Our governance structure
The College’s President has ultimate responsibility for Imperial College London’s strategic direction, functions and activities. She is supported in this by the Provost, who has direct responsibility for the delivery of the College’s core mission in education and research.
Three separate bodies – the Council, the Court and the Senate – each oversee different elements of the College’s activities.
The College is committed to exhibiting best practice in all aspects of corporate governance. It endeavours to conduct its business in accordance with the seven Principles identified by the Committee on Standards in Public Life (selflessness, integrity, objectivity, accountability, openness, honesty and leadership), and with the guidance to universities from the Committee of University Chairmen in its Higher Education Code of Governance, which was published in 2014 and revised in June 2018.
The College is an independent corporation whose legal status derives from a Royal Charter granted under Letters Patent in 1907. Its objects, powers and framework of governance are set out in its Charter and Statutes, which were granted by Her Majesty The Queen in 1998. On 4 April 2007 a Supplemental Charter and Statutes were granted by Her Majesty. This Supplemental Charter, which came into force on the date of the College’s Centenary, 8 July 2007, established the College as a university with the name and style of “The Imperial College of Science, Technology and Medicine”.
Governance and Internal Control
The Charter and Statutes require the College to have three separate bodies, each with clearly defined functions and responsibilities, to oversee and manage its activities as follows:
The Council is ‘the governing and executive body of the College’, and is responsible for the finance, property, investments and general business of the College, and for setting its general strategic direction. There are up to 23 members of the Council, the majority of whom are external members, including the Chair and Deputy Chair. Also included in its membership are representatives of the staff of the College and of the student body. None of the external members receive any payment, apart from the reimbursement of expenses, for the work they do for the College. The Council meets at least four times a year.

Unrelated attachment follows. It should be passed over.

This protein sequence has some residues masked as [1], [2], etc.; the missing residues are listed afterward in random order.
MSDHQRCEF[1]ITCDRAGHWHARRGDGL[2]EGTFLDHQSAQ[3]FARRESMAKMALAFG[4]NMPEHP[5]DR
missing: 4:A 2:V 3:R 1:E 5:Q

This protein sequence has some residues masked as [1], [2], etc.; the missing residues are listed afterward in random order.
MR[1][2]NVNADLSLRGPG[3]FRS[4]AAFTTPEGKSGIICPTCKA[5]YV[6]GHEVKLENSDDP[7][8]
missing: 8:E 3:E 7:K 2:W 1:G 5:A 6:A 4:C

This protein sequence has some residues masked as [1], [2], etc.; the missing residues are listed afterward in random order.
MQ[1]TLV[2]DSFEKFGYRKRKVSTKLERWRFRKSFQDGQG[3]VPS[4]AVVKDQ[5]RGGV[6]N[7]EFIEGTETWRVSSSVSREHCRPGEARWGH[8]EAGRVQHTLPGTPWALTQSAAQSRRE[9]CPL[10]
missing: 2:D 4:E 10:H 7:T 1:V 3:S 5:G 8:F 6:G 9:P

The Court brings together alumni and neighbourhood organisations as key stakeholders, to help the College further the implementation of its strategy. Alumni members are drawn widely from amongst those who are actively engaged with the College and College activities. Local organisation members come from those organisations with a close link to College life. Its membership also includes representatives from the Council and from the College’s senior management. The Court has 34 members in total. In addition to its active engagement in the evolving implementation of the College Strategy, changes to the College’s Charter require the approval of the Court before they can be submitted to the Privy Council. The Court normally meets once a year.
The Senate is the academic authority of the College and draws its membership entirely from the staff and students of the College. Its role is to direct and regulate the teaching work of the College.
The principal academic and administrative officer of the College is the President who has responsibility to the Council for maintaining and promoting the efficiency and good order of the College. Under the terms of the Office for Students’ Regulatory Framework for Higher Education in England, the President is the designated ‘accountable officer’ as Head of the Institution.